There seems to be mounting evidence that psycho-active drugs are no more effective than placebos; that they may cause real harm; and that the belief that many mental illnesses are caused by chemical imbalances in the brain has never been proven but has been forwarded by the drug manufacturers.
I was most persuaded by Irving Kirsch’s work. Drug companies only publish the studies which are favorable toward their drugs, though they submit all studies to the FDA. The FDA does not publish the negative studies either, considering them to be proprietary information. Kirsch obtained the studies for six anti-depressant drugs from the FDA through a Freedom of Information Act request. The drugs were Prozac, Paxil, Zoloft, Celexa, Serzone, and Effexor. He found that these drugs were only slightly more effective than placebos and did not have a “dose response curve,” i.e., that higher doses did not do more that lower doses. That is very unlikely in a drug that actually does something. He then compared these drugs to “active placebos,” things which cause side effects such as a dry mouth but which do nothing more, and found that the drugs were exactly as effective as the active placebos.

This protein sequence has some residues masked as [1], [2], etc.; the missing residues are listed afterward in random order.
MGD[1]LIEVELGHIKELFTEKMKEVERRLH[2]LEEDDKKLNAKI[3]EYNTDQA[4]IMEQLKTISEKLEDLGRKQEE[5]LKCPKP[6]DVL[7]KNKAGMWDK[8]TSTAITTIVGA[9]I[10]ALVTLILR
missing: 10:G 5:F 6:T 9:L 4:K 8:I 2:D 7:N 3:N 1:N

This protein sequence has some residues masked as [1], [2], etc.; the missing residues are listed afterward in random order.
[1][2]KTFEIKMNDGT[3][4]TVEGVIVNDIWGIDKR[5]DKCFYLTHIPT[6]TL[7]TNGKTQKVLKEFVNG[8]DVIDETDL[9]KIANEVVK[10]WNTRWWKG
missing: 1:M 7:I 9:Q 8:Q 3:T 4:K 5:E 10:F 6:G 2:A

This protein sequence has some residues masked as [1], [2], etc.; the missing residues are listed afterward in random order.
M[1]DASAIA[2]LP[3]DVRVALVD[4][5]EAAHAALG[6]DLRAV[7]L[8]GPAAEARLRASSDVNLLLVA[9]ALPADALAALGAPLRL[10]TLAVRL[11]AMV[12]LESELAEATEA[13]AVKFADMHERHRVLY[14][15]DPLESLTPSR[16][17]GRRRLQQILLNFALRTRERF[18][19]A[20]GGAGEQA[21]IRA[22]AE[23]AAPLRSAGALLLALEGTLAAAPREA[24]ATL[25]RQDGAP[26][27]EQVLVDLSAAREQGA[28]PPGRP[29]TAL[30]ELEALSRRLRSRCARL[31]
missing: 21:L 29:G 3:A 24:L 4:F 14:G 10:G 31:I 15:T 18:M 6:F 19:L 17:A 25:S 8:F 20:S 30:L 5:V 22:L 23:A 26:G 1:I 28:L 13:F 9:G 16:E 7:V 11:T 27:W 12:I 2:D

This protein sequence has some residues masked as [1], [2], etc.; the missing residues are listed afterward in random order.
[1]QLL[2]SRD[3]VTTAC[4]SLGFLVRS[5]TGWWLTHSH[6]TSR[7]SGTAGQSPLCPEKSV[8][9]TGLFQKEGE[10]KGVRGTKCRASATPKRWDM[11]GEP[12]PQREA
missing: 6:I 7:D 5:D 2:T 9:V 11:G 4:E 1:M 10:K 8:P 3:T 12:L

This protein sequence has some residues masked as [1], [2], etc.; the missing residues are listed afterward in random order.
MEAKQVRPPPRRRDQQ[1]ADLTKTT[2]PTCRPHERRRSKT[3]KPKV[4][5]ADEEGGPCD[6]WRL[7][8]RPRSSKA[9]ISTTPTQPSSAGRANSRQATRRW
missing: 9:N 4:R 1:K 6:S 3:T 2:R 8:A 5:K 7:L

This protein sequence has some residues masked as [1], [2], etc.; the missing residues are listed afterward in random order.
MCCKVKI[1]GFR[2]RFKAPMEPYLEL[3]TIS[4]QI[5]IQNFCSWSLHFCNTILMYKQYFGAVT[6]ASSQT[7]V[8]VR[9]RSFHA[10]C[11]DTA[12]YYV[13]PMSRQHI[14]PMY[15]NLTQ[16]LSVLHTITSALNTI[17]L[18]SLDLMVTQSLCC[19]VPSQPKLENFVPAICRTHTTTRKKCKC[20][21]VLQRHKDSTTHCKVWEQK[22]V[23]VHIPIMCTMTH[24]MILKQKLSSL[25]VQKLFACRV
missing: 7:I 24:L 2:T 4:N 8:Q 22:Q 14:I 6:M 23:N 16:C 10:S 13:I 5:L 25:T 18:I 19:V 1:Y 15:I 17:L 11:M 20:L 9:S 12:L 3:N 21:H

It is very troubling that, “a 2009 study showed that 18 out of 20 of the shrinks who wrote the American Psychiatric Association’s most recent clinical guidelines [in the DSM] for treating depression, bipolar disorders, and schizophrenia had financial ties to drug companies.”
Finally, it is most disturbing that many the psycho-active drugs cause significant side-effects (including shrinkage of the frontal cortex) which in turn cause more psychotic symptoms which are in turn treated with additional psyo-active drugs.
Take a look at two articles that I think are well worth the read. First, Al Jazeera’s Mass psychosis in the US looks at the rising rates of treatment with anti-psychotic drugs in the US. This class of drugs has become the most prescribed in the country, surpassing drugs that treat both high cholesterol and acid reflux. Much of the background for that article comes from the New York Review of Books article, The Epidemic of Mental Illness: Why?, by a former editor of the New England Journal of Medicine.
I would love to hear your reactions.